Quo vadis, hybrid production? How can automation solutions be developed for hybrid production?

Hybrid Production

Additive manufacturing respectively 3D-Printing of metallic material can be considered as a primary shaping process. In contradiction to other primary shaping processes like casting, additive manufacturing doesn’t require molding tools. This makes this process very interesting for economic lot size 1 production. Furthermore, additive manufacturing has additional advantages with respect to subtractive manufacturing like milling. Hence it is considered for industrial part production already with high potential of further growth.

Hybrid manufacturing in in the context of metallic 3D-printing means the integrative combination of additive and subtractive manufacturing processes, both with respect to information technology and manufacturing systems. The technical approach shall complement the advantages of both processes and at the same time compensate particular disadvantages at both sides.

Typical representatives of additive manufacturing processes are powder bed processes like Selective Laser Melting (SLM) or build-up welding based processes like Direct Energy Deposition (DED). At powder bed based processes, metallic powder will be applied at plane layers and melted with a mirror controlled Laser beam at each position of the layer where material has to be added. At the DED process the material feed is performed either by powder or by wire using a multi-axes driven application head that brings the material to the application area where it will be melted with a heat energy source. This could be performed either by Laser beam or by an electric arc.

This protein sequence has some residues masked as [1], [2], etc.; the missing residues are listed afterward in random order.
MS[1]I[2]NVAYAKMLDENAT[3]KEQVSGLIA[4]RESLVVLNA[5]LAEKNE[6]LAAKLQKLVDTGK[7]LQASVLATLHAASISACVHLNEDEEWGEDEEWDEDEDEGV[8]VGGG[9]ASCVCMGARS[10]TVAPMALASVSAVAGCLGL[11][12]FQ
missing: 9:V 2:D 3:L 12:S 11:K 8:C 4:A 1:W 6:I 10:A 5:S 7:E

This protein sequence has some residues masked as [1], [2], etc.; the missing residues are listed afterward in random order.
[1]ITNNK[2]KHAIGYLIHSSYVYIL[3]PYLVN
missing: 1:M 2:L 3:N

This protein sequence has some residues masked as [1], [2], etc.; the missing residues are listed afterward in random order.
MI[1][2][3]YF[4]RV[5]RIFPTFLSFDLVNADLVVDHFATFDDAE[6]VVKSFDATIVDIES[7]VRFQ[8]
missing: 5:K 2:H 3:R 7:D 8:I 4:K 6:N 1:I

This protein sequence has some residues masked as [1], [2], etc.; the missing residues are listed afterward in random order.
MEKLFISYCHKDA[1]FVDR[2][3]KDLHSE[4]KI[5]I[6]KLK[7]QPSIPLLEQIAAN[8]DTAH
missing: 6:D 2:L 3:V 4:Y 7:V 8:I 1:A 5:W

Advantage of those additive manufacturing processes is a considerably extended freedom of geometrical shaping. This would allow that part shaping better complies with the functional part requirements. One example is multi-functional integration in one part, which saves assembly efforts. Especially at aerospace, additive manufacturing processes allow the realization of light weight concepts that follows bionic principals.

Although the mentioned processes are capable of performing near-net-shape part geometry, it is not possible to meet quality and accuracy requirements for functional surfaces or fittings. Hence, a subsequent processing with more precise subtractive processes like milling are necessary. Furthermore, additive manufacturing could require additional support structures in order to support overhangs, to transfer heat or to avoid heat indicated distortions. Those support structures have to be removed after the 3D-printing process which could be performed with a milling process.

Meanwhile hybrid manufacturing systems exists already. They are capable of combined performing of additive and subtractive processes in one setup without additional part handling, which reduces material usage and processing time.

Planning of those hybrid manufacturing processes leads to extended requirements for process planning and NC-programming. For optimization of path planning for a DED process, it has to be taken into account that collision critical interference contours only appears during the additive process and has to be considered for subsequent moves of the application head.